Benefit Options & Terminology Explained

  • Spouse’s Consent
    • If you are married and you wish to elect a form of payment other than a Joint and Survivor Annuity with your spouse as the beneficiary, you must complete and submit a “Spousal Consent” form. Your spouse must sign this section, and the signature must be witnessed by a notary public.  A Joint & Survivor Annuity election is irrevocable even if your Joint Annuitant dies before you; you cannot designate a new joint annuitant.
  • Actuarially Reduced Benefit:
    • In general, benefit payments are actuarially adjusted to reflect the cost of providing a lifetime income for you and your joint annuitant (if applicable).  Your payments are also actuarially adjusted if you begin payments prior to the Plan’s normal retirement age of 65.
  • Beneficiary:
    • The person(s) designated to receive benefit payments following your death under a Certain & Life annuity benefit is called your “beneficiary.”  If you elect a Life and Period Certain Annuity and you die before the guaranteed payment period ends, the beneficiary will receive any remaining payments due through the end of the guaranteed payment period.
  • Joint Annuitant:
    • If you elect a Joint & Survivor Annuity benefit, the beneficiary designated to receive benefits following your death is called your “joint annuitant.”  Following your death, the joint annuitant will continue to receive all or a portion of your monthly Joint & Survivor Annuity payment for their lifetime.
  • Single Life Annuity:
    • Your full monthly benefit, reduced by any applicable early retirement factors, is paid for your life only.  No benefits are paid after your death.
  • Joint and 50% Survivor Annuity:
    • Your benefit payment is actuarially adjusted so that if you die before your joint annuitant, he or she will receive 50% of the benefit payment for the rest of his or her life.  If your joint annuitant dies before you, you cannot designate a new joint annuitant and your payment amount will not change.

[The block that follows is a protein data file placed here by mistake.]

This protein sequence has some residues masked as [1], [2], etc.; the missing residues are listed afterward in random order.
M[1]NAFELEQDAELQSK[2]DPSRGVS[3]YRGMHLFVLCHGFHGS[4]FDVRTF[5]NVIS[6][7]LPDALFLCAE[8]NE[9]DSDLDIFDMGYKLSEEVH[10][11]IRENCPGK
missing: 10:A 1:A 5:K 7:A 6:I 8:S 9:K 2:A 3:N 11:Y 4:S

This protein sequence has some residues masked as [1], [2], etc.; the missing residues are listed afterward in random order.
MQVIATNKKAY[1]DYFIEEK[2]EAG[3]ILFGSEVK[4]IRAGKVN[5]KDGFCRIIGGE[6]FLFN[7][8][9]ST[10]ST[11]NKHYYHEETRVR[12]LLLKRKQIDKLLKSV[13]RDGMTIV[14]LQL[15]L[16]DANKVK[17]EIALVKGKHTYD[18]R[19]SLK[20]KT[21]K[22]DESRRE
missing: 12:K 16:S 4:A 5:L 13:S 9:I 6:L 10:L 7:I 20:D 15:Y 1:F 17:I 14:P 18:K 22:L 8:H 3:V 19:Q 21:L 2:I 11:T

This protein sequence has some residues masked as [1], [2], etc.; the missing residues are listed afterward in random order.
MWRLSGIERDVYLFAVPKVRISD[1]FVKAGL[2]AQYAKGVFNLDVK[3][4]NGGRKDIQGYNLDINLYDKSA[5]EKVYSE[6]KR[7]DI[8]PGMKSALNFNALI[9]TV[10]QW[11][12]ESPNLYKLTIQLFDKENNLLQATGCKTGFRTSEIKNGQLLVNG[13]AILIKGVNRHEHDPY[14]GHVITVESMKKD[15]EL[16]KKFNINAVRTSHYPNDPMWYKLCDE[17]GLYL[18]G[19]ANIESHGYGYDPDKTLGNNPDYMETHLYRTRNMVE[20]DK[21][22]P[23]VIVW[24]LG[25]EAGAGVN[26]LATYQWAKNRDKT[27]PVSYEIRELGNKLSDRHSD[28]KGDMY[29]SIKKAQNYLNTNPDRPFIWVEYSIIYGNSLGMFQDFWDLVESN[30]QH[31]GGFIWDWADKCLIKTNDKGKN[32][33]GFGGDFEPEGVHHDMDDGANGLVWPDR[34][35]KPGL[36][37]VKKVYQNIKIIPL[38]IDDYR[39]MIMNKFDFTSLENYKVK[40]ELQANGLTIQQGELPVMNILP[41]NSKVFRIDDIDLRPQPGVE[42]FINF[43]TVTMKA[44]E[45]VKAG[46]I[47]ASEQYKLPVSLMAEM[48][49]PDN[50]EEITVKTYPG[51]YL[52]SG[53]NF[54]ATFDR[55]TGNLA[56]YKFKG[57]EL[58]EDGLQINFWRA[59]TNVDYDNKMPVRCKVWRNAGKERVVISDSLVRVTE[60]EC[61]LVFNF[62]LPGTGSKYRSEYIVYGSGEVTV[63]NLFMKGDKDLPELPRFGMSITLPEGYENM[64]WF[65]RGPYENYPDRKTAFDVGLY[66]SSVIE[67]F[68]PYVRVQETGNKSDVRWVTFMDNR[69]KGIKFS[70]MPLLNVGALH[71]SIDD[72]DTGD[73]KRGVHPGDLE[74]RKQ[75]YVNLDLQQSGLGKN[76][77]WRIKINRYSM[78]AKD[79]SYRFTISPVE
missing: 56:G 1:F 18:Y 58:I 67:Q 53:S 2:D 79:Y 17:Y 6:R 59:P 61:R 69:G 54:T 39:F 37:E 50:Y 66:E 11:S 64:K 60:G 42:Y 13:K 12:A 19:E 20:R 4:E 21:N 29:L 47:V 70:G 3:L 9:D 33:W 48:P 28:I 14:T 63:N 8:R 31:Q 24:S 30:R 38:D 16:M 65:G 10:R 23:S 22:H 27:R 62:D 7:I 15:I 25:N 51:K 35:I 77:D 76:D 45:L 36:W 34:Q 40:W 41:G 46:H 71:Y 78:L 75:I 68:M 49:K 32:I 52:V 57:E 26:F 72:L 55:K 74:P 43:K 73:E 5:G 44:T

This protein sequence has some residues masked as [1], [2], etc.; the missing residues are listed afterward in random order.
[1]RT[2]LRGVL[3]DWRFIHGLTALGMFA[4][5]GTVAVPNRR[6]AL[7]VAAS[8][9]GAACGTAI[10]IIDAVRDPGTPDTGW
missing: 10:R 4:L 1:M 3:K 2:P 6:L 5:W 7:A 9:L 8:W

• Joint and 75% Survivor Annuity:
    • Your benefit is actuarially reduced so that if you die before your joint annuitant, he or she will continue to receive 75% of your benefit for the rest of his or her life.  If your joint annuitant dies before you, you cannot designate a new joint annuitant and your payment amount will not change.
  • Joint and 100% Survivor Annuity:
    • Your benefit payment is actuarially adjusted so that if you die before your joint annuitant, he or she will receive 100% of the benefit payment for the rest of his or her life.  If your joint annuitant dies before you, you cannot designate a new joint annuitant and your payment amount will not change.
  • Life and 5-Year Certain Annuity:
    • Your benefit payment is actuarially adjusted so that if you die before receiving 60 monthly payments, your beneficiary will receive the remainder of the guaranteed 60 payments.  If you are still living after receiving 60 monthly payments, payments will continue for your lifetime only.
  • Life and 10-Year Certain Annuity:
    • Your benefit payment is actuarially adjusted so that if you die before receiving 120 monthly payments, your beneficiary will receive the remainder of the guaranteed 120 payments.  If you are still living after receiving 120 monthly payments, payments will continue for your lifetime only.
  • Life and 15-Year Certain Annuity:
    • Your benefit payment is actuarially adjusted so that if you die before receiving 180 monthly payments, your beneficiary will receive the remainder of the guaranteed 180 payments.  If you are still living after receiving 180 monthly payments, payments will continue for your lifetime only.
  • Life and 20-Year Certain Annuity:
    • Your benefit payment is actuarially adjusted so that if you die before receiving 240 monthly payments, your beneficiary will receive the remainder of the guaranteed 240 payments.  If you are still living after receiving 240 monthly payments, payments will continue for your lifetime only.
  • Lump Sum Payment: This form of payment provides a single lump sum distribution.
    • You may elect to defer income taxes and have your lump sum payment rolled over directly to either another tax-qualified plan or another employer’s tax-qualified plan (including a governmental 457(b) plan that agrees to separately account for such amounts) or an Individual Retirement Account (IRA) (excluding a SIMPLE IRA, a Coverdell Education Savings Account – formerly known as an Education IRA - or Roth IRA).
    • You may elect to have the payment made directly to you minus the mandatory 20% federal income tax and any applicable state income tax. If you are under age 59-1/2, then will also have to pay a 10% additional federal income tax (unless an exception applies).